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Expensive Mistakes You Don't Want to Make
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Every family I know is trying to whittle dollars from monthly expenses. But attempts to be thrifty can sometimes backfire, as many moms -- including this one -- will testify.
In more than a few recent e-mails, moms have confessed to diving headfirst into clipping coupons and chasing bargains all over town -- wasting fuel and time. Using coupons is a great way to cut costs, but not without a plan.
One mom reported that she tried to trim expenses by shrinking her dry-cleaning bill, but when she hand washed an expensive angora sweater, her sweater shrunk instead. She also washed the top to an outfit (the tag said hand wash or dry clean), but she sent the matching pants to the cleaners. Now the pieces don't match, and the outfit is ruined.
Another mom pled guilty to buying an exercise device she saw on television as an instant solution to the twenty pounds she's been trying to lose since the birth of her daughter six months ago. This way she wouldn't have to buy new spring-and-summer clothes -- or so she rationalized. But since she wasn't already committed to an exercise routine, the pricey piece of equipment has become an overpriced place to throw the new clothes she ended up buying anyway.
I, too, have made numerous expensive mistakes. In hopes of saving you some cash and anguish, I share a few lessons I've learned recently and during previous economic downturns.
Go on and call the plumber. Ignoring small water leaks (even a small drip like the one under the kitchen sink of our first house), can end up causing big damage to things like drywall, cabinets, and flooring. A leaky drainpipe, faucet cut-off valve, or dishwasher connection can eventually cost you hundreds -- even thousands -- of repair dollars.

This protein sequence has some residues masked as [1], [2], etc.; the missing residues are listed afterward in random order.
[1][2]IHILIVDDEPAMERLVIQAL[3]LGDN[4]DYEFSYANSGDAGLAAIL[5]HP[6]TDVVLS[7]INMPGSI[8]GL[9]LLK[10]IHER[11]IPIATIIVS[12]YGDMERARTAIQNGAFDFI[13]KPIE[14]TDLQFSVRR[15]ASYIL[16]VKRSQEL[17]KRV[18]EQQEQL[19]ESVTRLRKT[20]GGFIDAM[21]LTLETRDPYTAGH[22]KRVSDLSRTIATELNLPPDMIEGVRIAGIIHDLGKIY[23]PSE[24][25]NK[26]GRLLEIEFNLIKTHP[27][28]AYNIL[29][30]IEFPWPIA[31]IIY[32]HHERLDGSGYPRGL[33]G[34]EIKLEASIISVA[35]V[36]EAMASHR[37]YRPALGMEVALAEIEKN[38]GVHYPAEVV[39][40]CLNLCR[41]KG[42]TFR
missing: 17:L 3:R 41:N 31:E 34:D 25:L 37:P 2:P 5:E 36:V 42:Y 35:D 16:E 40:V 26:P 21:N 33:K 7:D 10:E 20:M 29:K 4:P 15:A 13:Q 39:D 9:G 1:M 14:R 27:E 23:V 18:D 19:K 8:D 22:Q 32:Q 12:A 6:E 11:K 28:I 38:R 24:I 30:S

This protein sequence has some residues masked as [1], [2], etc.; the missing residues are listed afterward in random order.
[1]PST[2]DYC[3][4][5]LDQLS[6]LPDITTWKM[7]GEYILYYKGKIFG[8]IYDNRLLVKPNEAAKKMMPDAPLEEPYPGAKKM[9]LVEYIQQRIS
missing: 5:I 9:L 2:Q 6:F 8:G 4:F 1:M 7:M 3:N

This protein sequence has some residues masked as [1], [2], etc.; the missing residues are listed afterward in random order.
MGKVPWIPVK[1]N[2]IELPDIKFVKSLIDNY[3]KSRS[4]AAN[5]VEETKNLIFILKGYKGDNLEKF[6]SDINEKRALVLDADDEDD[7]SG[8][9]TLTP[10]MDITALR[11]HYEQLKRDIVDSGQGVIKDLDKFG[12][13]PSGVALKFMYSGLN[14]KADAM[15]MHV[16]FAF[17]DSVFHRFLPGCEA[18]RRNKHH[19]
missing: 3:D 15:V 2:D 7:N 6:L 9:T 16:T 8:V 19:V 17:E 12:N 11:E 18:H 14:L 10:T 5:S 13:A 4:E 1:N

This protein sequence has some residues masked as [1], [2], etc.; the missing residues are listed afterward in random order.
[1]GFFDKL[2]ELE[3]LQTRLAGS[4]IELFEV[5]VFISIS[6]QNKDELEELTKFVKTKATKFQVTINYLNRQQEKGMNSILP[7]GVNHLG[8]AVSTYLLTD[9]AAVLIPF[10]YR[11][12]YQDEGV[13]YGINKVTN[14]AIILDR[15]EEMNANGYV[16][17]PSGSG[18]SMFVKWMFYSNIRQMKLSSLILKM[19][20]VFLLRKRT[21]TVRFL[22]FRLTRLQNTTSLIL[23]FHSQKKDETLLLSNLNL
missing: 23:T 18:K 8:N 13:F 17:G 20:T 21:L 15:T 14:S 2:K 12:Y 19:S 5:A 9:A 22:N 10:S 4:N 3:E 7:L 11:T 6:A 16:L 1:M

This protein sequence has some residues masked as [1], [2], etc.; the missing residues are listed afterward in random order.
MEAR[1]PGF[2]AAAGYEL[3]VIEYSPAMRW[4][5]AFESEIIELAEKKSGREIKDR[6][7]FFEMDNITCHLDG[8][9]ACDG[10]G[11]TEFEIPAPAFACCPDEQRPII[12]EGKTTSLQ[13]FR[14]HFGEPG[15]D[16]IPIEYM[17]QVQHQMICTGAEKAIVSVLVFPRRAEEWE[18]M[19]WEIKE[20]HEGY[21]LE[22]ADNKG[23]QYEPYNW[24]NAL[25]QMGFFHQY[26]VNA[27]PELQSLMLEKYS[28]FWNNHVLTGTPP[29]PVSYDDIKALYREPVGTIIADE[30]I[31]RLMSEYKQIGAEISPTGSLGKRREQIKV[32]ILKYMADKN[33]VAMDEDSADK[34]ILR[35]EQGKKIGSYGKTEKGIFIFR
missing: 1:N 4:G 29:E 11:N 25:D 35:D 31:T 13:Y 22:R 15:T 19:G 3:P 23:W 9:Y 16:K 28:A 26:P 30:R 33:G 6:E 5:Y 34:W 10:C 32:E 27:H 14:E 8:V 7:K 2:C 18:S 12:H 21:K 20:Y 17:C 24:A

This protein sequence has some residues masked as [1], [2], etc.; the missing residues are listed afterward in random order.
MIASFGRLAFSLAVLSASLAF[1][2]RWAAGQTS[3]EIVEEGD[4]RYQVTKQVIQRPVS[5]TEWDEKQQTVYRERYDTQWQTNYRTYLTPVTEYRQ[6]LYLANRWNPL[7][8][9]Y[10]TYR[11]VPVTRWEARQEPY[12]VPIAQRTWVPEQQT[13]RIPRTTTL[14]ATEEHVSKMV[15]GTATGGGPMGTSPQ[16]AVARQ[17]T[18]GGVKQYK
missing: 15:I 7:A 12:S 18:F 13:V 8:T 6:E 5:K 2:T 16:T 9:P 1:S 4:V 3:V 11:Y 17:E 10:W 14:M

Don't scrimp on foundational items. I learned that reducing the expense of new carpet by putting old or poor-quality carpet padding underneath is a bad idea that can greatly reduce the life of the carpet. Plus, if old padding is dirty, the soil and stains can seep up and spot the new carpet, as well as cause odor.
Do your research. Before purchasing an extended warranty on a used car, scour the Internet for information about the company and customer satisfaction comments. An extended or aftermarket warranty is only as good as the company behind it. Stick with well-known companies - and read the fine print.
Follow manufacturer's maintenance procedures. Not maintaining almost anything according to the manufacturer's instructions will void the warranty and can cost you big bucks. For example, our home air conditioning system has permanent filters, which the owner's manual says should be cleaned quarterly. This is one of those household jobs none of us "owned," so no one did it, causing the unit eventually to shut down. Spending 30 minutes to power-wash the filters would have been a lot less painful than writing a big check. We added the task to our Who's Responsible for What? list to make sure it's someone's job.
Return or exchange unwanted merchandise promptly. Three months ago my mom gave me a necklace for my birthday, and I procrastinated exchanging it. Last weekend I finally took it back to see if the store had the same necklace two inches longer. As the clerk explained the store's 30-day exchange policy and how I could pay a jeweler to lengthen the necklace, all I could think was: I should have known better.
Consider every purchase an investment. Impulsive decisions often turn into expensive lessons. Whenever you're thinking of acquiring something new, wait a few days and consider these questions before surrendering your hard-earned dollars:
Do I/we really need it?
Can I/we make do with what I/we have?
How often will I/we use it?
Is there information available to help me make a good decision?
Is the price right? Could I/we find one slightly used for less - maybe on eBay or at Play It Again Sports?
Have you made a costly mistake? Please share so the rest of us can benefit from what you've learned!